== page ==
DE102013203239A1 - grid-based prediction of the position of an object - Google Patents

grid-based prediction of the position of an object

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Publication number
DE102013203239A1
DE102013203239A1 DE102013203239.0A DE102013203239A DE102013203239A1 DE 102013203239 A1 DE102013203239 A1 DE 102013203239A1 DE 102013203239 A DE102013203239 A DE 102013203239A DE 102013203239 A1 DE102013203239 A1 DE 102013203239A1
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Germany
Prior art keywords
cell
further
object
environment
raster
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DE102013203239.0A
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German (de)
Inventor
Michael Aeberhard
Martin Friedl
Horst Klöden
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Bayerische Motoren Werke AG
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Bayerische Motoren Werke AG
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Priority to DE102013203239.0A priority Critical patent/DE102013203239A1/en
Publication of DE102013203239A1 publication Critical patent/DE102013203239A1/en
Withdrawn legal-status Critical Current

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    • GPHYSICS
    • G06COMPUTING; CALCULATING; COUNTING
    • G06KRECOGNITION OF DATA; PRESENTATION OF DATA; RECORD CARRIERS; HANDLING RECORD CARRIERS
    • G06K9/00Methods or arrangements for reading or recognising printed or written characters or for recognising patterns, e.g. fingerprints
    • G06K9/00624Recognising scenes, i.e. recognition of a whole field of perception; recognising scene-specific objects
    • G06K9/00785Recognising traffic patterns acquired by static cameras
    • BPERFORMING OPERATIONS; TRANSPORTING
    • B60VEHICLES IN GENERAL
    • B60WCONJOINT CONTROL OF VEHICLE SUB-UNITS OF DIFFERENT TYPE OR DIFFERENT FUNCTION; CONTROL SYSTEMS SPECIALLY ADAPTED FOR HYBRID VEHICLES; ROAD VEHICLE DRIVE CONTROL SYSTEMS FOR PURPOSES NOT RELATED TO THE CONTROL OF A PARTICULAR SUB-UNIT
    • B60W30/00Purposes of road vehicle drive control systems not related to the control of a particular sub-unit, e.g. of systems using conjoint control of vehicle sub-units, or advanced driver assistance systems for ensuring comfort, stability and safety or drive control systems for propelling or retarding the vehicle
    • B60W30/08Active safety systems predicting or avoiding probable or impending collision or attempting to minimise its consequences
    • B60W30/095Predicting travel path or likelihood of collision
    • B60W30/0956Predicting travel path or likelihood of collision the prediction being responsive to traffic or environmental parameters
    • BPERFORMING OPERATIONS; TRANSPORTING
    • B60VEHICLES IN GENERAL
    • B60WCONJOINT CONTROL OF VEHICLE SUB-UNITS OF DIFFERENT TYPE OR DIFFERENT FUNCTION; CONTROL SYSTEMS SPECIALLY ADAPTED FOR HYBRID VEHICLES; ROAD VEHICLE DRIVE CONTROL SYSTEMS FOR PURPOSES NOT RELATED TO THE CONTROL OF A PARTICULAR SUB-UNIT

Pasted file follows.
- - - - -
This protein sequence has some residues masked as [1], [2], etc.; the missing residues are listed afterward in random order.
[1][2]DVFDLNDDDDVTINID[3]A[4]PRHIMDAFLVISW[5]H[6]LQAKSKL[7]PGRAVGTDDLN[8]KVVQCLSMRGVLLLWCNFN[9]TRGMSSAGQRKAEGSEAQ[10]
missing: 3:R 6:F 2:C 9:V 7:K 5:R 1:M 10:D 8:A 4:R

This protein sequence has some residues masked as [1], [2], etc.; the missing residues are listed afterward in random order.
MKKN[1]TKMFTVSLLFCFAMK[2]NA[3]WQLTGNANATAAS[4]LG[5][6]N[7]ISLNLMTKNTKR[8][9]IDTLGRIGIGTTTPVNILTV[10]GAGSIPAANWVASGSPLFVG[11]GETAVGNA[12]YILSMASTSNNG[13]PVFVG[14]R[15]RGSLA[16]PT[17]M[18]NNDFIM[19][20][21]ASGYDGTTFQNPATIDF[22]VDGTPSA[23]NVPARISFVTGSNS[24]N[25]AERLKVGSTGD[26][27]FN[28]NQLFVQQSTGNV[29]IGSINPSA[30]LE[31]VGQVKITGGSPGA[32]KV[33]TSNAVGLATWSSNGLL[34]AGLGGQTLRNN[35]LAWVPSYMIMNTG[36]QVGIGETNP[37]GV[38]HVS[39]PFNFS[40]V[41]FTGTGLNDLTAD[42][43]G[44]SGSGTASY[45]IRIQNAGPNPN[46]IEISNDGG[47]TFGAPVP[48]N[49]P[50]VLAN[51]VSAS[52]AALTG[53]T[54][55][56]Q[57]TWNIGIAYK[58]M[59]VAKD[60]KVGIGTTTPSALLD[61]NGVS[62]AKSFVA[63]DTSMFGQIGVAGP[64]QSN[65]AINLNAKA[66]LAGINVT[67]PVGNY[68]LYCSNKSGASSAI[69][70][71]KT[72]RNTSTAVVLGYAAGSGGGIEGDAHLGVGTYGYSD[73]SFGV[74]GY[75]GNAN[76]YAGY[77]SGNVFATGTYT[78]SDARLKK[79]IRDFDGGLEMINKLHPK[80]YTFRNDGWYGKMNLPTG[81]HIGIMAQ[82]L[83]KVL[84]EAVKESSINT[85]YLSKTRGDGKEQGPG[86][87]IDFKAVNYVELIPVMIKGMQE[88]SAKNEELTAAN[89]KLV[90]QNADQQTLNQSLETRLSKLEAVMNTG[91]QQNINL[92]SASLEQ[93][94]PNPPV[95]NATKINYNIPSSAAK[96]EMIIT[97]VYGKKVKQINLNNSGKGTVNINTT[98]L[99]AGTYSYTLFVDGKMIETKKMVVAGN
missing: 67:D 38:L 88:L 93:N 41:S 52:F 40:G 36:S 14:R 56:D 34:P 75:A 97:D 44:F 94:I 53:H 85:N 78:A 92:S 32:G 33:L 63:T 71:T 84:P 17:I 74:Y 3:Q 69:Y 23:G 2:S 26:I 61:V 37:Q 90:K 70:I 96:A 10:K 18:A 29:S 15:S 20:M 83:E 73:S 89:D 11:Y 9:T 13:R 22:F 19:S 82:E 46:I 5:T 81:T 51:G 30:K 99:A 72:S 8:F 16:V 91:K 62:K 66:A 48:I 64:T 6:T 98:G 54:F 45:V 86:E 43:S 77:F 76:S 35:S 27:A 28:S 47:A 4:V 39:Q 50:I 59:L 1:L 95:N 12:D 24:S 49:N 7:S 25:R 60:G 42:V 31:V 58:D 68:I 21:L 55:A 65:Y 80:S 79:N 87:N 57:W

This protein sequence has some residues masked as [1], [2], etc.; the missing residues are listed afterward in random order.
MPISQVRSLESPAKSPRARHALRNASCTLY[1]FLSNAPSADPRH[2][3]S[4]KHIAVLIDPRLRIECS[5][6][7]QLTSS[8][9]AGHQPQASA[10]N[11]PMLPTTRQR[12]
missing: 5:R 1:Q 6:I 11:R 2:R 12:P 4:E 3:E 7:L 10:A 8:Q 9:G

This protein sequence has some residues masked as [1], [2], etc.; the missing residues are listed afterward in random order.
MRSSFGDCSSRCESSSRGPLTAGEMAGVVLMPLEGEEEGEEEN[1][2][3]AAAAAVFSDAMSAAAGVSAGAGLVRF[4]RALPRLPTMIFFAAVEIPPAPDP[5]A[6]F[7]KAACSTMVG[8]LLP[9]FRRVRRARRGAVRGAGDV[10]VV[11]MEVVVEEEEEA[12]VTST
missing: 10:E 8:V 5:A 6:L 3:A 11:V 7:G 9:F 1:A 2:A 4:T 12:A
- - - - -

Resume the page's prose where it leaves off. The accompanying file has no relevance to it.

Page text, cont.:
• B60W40/00Estimation or calculation of non-directly measurable driving parameters for road vehicle drive control systems not related to the control of a particular sub unit, e.g. by using mathematical models
    • B60W40/02Estimation or calculation of non-directly measurable driving parameters for road vehicle drive control systems not related to the control of a particular sub unit, e.g. by using mathematical models related to ambient conditions
    • B60W40/04Traffic conditions
    • BPERFORMING OPERATIONS; TRANSPORTING
    • B60VEHICLES IN GENERAL
    • B60WCONJOINT CONTROL OF VEHICLE SUB-UNITS OF DIFFERENT TYPE OR DIFFERENT FUNCTION; CONTROL SYSTEMS SPECIALLY ADAPTED FOR HYBRID VEHICLES; ROAD VEHICLE DRIVE CONTROL SYSTEMS FOR PURPOSES NOT RELATED TO THE CONTROL OF A PARTICULAR SUB-UNIT
    • B60W50/00Details of control systems for road vehicle drive control not related to the control of a particular sub-unit, e.g. process diagnostic or vehicle driver interfaces
    • B60W50/0097Predicting future conditions
    • GPHYSICS
    • G05CONTROLLING; REGULATING
    • G05DSYSTEMS FOR CONTROLLING OR REGULATING NON-ELECTRIC VARIABLES
    • G05D1/00Control of position, course or altitude of land, water, air, or space vehicles, e.g. automatic pilot
    • G05D1/02Control of position or course in two dimensions
    • G05D1/021Control of position or course in two dimensions specially adapted to land vehicles
    • G05D1/0268Control of position or course in two dimensions specially adapted to land vehicles using internal positioning means
    • G05D1/0274Control of position or course in two dimensions specially adapted to land vehicles using internal positioning means using mapping information stored in a memory device
    • BPERFORMING OPERATIONS; TRANSPORTING
    • B60VEHICLES IN GENERAL
    • B60WCONJOINT CONTROL OF VEHICLE SUB-UNITS OF DIFFERENT TYPE OR DIFFERENT FUNCTION; CONTROL SYSTEMS SPECIALLY ADAPTED FOR HYBRID VEHICLES; ROAD VEHICLE DRIVE CONTROL SYSTEMS FOR PURPOSES NOT RELATED TO THE CONTROL OF A PARTICULAR SUB-UNIT
    • B60W50/00Details of control systems for road vehicle drive control not related to the control of a particular sub-unit, e.g. process diagnostic or vehicle driver interfaces
    • B60W50/06Improving the dynamic response of the control system, e.g. improving the speed of regulation or avoiding hunting or overshoot
    • B60W2050/065Improving the dynamic response of the control system, e.g. improving the speed of regulation or avoiding hunting or overshoot by reducing the computational load on the digital processor of the control computer
    • BPERFORMING OPERATIONS; TRANSPORTING
    • B60VEHICLES IN GENERAL